To highlight the wide diversity of journalism innovation projects proposed by our 

#Journo100 Finalist: Dana Chinn of USC/Buy South L.A.

To highlight the wide diversity of journalism innovation projects proposed by our 100% Journalism finalists, we’re running short Q & As with our ten finalists.

Dana ChinnDana Chinn is a lecturer at the USC Annenberg School for Communication & Journalism who is working on Buy South L.A., a data journalism project that aims to survey and analyze 100 percent of the businesses in selected corridors in South Los Angeles. Chinn wrote in her application that “mining the Los Angeles business license database together with data gathered through surveys about businesses in the underground economy is expected to yield rich insights about the dynamics of the South L.A. economy.  We would use the Ebyline freelancers to help USC data journalism students do brief profiles of each of the businesses in a designated South L.A. business corridor.” Findings will be displayed in a searchable online database of businesses that will also be mobile-optimized. The project is already funded by the Knight Foundation as part of the Mobile News Incubator Fellowship Program.

Chinn recently discussed plans for Buy South L.A. with Ebyline. Excerpts of that conversation follow.

What do you hope readers will get out of the content produced by Buy South L.A.?

A much better understanding of what is a healthy community in South L.A. If we look at what makes a community, it includes effective land use, good transportation options as well as community development. And within that big broad category of community development we’re talking also about economic development. By having a better understanding of the types of businesses, and probably more importantly, the types of people who own or who work in them, we’re hoping to combine other insights that will help drive community economic development or highlight what’s hampering community economic development.

What do you hope the students and freelancers participating in the project will get out of it?

For the students, this is a data journalism class, and so it will be their first exposure to really understanding about how to go beyond the anecdotal interviews. I’m really hoping that by bringing in professional journalists to work with them, and supplement stories, that they’ll also be able to learn from each other as far as how to interview people who are very different from them, and what are the factors involved in business reporting.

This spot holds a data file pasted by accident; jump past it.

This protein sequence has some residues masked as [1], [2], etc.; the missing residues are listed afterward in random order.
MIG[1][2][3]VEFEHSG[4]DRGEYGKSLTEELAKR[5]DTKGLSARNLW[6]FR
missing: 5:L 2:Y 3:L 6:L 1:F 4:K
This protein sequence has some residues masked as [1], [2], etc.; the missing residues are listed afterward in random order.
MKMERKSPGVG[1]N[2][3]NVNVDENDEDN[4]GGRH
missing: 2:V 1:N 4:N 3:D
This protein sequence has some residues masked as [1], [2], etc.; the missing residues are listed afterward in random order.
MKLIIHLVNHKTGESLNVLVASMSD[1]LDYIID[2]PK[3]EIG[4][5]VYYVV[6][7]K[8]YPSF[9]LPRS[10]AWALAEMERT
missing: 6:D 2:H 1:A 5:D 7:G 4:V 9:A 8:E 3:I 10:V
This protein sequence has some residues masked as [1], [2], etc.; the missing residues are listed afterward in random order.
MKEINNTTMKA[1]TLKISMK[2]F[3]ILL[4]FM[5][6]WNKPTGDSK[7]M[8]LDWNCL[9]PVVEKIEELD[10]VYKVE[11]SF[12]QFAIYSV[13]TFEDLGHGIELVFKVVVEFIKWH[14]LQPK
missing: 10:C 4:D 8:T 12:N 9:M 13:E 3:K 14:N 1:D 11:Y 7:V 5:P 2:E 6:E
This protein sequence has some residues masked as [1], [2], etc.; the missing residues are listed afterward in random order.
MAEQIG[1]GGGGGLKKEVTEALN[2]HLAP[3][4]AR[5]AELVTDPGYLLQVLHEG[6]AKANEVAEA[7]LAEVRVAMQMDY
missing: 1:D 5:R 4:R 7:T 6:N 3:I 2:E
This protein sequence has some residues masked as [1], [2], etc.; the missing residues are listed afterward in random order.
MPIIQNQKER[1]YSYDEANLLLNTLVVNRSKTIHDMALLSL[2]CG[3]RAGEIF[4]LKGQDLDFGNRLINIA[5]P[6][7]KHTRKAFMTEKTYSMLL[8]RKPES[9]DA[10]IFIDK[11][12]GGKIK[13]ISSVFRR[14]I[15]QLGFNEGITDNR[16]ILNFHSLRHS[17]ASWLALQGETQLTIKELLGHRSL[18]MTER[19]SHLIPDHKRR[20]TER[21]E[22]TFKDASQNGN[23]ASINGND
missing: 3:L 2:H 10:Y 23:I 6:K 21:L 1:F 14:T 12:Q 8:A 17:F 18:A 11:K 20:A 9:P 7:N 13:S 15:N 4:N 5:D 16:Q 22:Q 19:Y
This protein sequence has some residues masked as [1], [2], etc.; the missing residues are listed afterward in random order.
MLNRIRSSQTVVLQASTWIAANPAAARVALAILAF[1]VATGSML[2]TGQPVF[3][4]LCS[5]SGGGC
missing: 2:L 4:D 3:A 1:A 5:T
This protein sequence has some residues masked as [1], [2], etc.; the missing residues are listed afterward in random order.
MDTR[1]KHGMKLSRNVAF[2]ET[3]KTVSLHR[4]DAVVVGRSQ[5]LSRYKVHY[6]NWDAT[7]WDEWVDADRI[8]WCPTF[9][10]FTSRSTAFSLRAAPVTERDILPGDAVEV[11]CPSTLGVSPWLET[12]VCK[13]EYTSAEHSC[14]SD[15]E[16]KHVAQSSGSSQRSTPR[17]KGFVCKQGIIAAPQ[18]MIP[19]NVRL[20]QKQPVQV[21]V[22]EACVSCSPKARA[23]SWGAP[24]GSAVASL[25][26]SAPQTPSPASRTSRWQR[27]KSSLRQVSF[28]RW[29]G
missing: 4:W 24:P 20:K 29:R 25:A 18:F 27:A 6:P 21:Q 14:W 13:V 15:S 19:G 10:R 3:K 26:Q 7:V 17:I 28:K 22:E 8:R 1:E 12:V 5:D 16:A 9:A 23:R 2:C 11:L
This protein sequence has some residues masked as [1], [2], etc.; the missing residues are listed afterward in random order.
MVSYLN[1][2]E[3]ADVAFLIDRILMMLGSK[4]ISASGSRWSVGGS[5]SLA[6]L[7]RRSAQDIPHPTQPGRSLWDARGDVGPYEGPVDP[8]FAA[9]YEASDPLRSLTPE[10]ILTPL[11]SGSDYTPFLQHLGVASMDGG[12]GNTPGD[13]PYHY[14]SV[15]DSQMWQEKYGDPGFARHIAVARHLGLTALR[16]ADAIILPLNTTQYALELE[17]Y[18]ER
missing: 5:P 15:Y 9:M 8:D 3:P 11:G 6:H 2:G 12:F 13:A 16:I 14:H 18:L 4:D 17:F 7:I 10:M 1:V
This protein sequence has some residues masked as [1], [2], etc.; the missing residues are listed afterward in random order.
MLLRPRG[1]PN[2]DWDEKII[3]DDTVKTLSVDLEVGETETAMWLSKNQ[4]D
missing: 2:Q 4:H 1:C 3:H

But the main component of the class is really understanding how to use large data sets and combine them and clean up data. We’re trying to get the city of Los Angeles business data and combining all the data sets together, and seeing what insights pop out of them. The philosophy is no stories without data, and no data without stories.

Your proposal mentions a need for bilingual reporters, which makes a lot of sense. Do you see language as one of the bigger challenges with this project or do you predict other challenges? 

I don’t think this has been done much at all, so I’m not quite sure what the challenges are, frankly. We had a few students in the summer when we started this program go out and do trial runs with interviewing some businesses, and definitely bilingual was important.

But I think the question is how open are business owners, and people who work at businesses going to be talking to reporters whether a student or not? We want to avoid a lot of the anecdotal and stereotypical views of South L.A. Usually when there needs to be a story about South L.A., a woman goes to the barber shop, because there’s a movie about barber shops and how that’s the voice of the community. It’s much more complex and layered and varied than that. And so I think that’s going to be a challenge, really breaking past those stereotypes. Also, some people may not be able to talk to us because they might not be licensed or things like that.

I think we have to define what a business is, too. Before we even send anybody out to do interviews, we have to define a lot of things. What is a business, what is its corridor, and what are the questions that we need to ask both of the data and when we’re doing interviews. So it’s not going to be just sort of a ‘let’s go on an interview,’ there’s going to be interviews for a reason. I just don’t know what that reason is yet.

About Susan Johnston

Susan Johnston is a Boston-based freelance writer whose work appears in Bankrate.com, The Boston Globe, The Christian Science Monitor, MediaBistro.com, Parade Magazine, and SELF, among other places. She is the author of The Urban Muse Guide to Online Writing Markets and blogs at The Urban Muse.

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